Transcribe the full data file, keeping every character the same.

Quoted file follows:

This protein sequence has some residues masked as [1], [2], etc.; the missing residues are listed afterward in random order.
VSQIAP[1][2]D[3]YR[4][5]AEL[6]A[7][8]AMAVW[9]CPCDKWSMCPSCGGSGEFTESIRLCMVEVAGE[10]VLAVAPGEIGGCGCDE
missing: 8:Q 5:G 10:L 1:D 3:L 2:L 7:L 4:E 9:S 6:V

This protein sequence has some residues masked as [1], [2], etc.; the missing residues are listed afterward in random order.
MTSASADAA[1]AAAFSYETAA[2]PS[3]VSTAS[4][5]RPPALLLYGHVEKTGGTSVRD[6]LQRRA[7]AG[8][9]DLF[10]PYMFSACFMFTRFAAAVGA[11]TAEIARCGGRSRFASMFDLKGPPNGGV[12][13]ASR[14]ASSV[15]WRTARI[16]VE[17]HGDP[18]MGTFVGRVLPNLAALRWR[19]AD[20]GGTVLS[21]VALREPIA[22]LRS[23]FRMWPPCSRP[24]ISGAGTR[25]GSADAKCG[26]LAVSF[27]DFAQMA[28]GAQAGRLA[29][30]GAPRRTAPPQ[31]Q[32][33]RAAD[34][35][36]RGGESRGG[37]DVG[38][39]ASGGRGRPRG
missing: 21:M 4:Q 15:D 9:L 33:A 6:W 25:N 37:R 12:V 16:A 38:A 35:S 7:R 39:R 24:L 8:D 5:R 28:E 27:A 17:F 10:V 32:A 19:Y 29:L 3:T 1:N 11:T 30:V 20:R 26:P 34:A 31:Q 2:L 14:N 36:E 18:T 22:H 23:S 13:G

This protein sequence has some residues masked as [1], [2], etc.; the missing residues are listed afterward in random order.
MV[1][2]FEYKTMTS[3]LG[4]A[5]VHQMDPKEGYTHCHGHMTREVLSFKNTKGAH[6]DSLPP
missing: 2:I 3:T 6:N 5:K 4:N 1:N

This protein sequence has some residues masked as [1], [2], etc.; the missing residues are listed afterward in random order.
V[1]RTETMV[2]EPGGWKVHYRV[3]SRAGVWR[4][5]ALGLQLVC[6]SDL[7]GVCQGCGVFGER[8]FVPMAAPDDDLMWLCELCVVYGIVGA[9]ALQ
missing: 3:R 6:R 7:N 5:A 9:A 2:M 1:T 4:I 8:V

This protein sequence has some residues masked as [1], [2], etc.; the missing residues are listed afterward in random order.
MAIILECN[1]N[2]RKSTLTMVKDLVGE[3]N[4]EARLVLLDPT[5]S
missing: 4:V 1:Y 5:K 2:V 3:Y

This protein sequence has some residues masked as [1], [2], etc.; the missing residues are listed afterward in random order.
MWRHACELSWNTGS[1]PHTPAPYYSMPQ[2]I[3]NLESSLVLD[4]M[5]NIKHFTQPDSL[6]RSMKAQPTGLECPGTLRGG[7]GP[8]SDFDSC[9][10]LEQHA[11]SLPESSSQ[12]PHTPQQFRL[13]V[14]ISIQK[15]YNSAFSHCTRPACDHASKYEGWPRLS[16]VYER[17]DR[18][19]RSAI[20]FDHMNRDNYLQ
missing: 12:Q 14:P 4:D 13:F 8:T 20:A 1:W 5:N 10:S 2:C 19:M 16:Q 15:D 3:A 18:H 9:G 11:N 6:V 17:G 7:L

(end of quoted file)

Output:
This protein sequence has some residues masked as [1], [2], etc.; the missing residues are listed afterward in random order.
VSQIAP[1][2]D[3]YR[4][5]AEL[6]A[7][8]AMAVW[9]CPCDKWSMCPSCGGSGEFTESIRLCMVEVAGE[10]VLAVAPGEIGGCGCDE
missing: 8:Q 5:G 10:L 1:D 3:L 2:L 7:L 4:E 9:S 6:V

This protein sequence has some residues masked as [1], [2], etc.; the missing residues are listed afterward in random order.
MTSASADAA[1]AAAFSYETAA[2]PS[3]VSTAS[4][5]RPPALLLYGHVEKTGGTSVRD[6]LQRRA[7]AG[8][9]DLF[10]PYMFSACFMFTRFAAAVGA[11]TAEIARCGGRSRFASMFDLKGPPNGGV[12][13]ASR[14]ASSV[15]WRTARI[16]VE[17]HGDP[18]MGTFVGRVLPNLAALRWR[19]AD[20]GGTVLS[21]VALREPIA[22]LRS[23]FRMWPPCSRP[24]ISGAGTR[25]GSADAKCG[26]LAVSF[27]DFAQMA[28]GAQAGRLA[29][30]GAPRRTAPPQ[31]Q[32][33]RAAD[34][35][36]RGGESRGG[37]DVG[38][39]ASGGRGRPRG
missing: 21:M 4:Q 15:D 9:L 33:A 6:W 25:N 37:R 12:V 16:A 38:A 35:S 7:R 39:R 24:L 8:D 5:R 28:E 27:A 17:F 10:V 32:A 19:Y 29:L 3:T 1:N 11:T 30:V 20:R 26:P 34:A 31:Q 2:L 14:N 36:E 18:T 22:H 23:S 13:G

This protein sequence has some residues masked as [1], [2], etc.; the missing residues are listed afterward in random order.
MV[1][2]FEYKTMTS[3]LG[4]A[5]VHQMDPKEGYTHCHGHMTREVLSFKNTKGAH[6]DSLPP
missing: 2:I 3:T 6:N 5:K 4:N 1:N

This protein sequence has some residues masked as [1], [2], etc.; the missing residues are listed afterward in random order.
V[1]RTETMV[2]EPGGWKVHYRV[3]SRAGVWR[4][5]ALGLQLVC[6]SDL[7]GVCQGCGVFGER[8]FVPMAAPDDDLMWLCELCVVYGIVGA[9]ALQ
missing: 3:R 6:R 7:N 5:A 9:A 2:M 1:T 4:I 8:V

This protein sequence has some residues masked as [1], [2], etc.; the missing residues are listed afterward in random order.
MAIILECN[1]N[2]RKSTLTMVKDLVGE[3]N[4]EARLVLLDPT[5]S
missing: 4:V 1:Y 5:K 2:V 3:Y

This protein sequence has some residues masked as [1], [2], etc.; the missing residues are listed afterward in random order.
MWRHACELSWNTGS[1]PHTPAPYYSMPQ[2]I[3]NLESSLVLD[4]M[5]NIKHFTQPDSL[6]RSMKAQPTGLECPGTLRGG[7]GP[8]SDFDSC[9][10]LEQHA[11]SLPESSSQ[12]PHTPQQFRL[13]V[14]ISIQK[15]YNSAFSHCTRPACDHASKYEGWPRLS[16]VYER[17]DR[18][19]RSAI[20]FDHMNRDNYLQ
missing: 12:Q 14:P 4:D 13:F 8:T 20:A 1:W 5:N 10:S 2:C 19:M 16:Q 15:D 3:A 18:H 9:G 11:N 6:V 17:G 7:L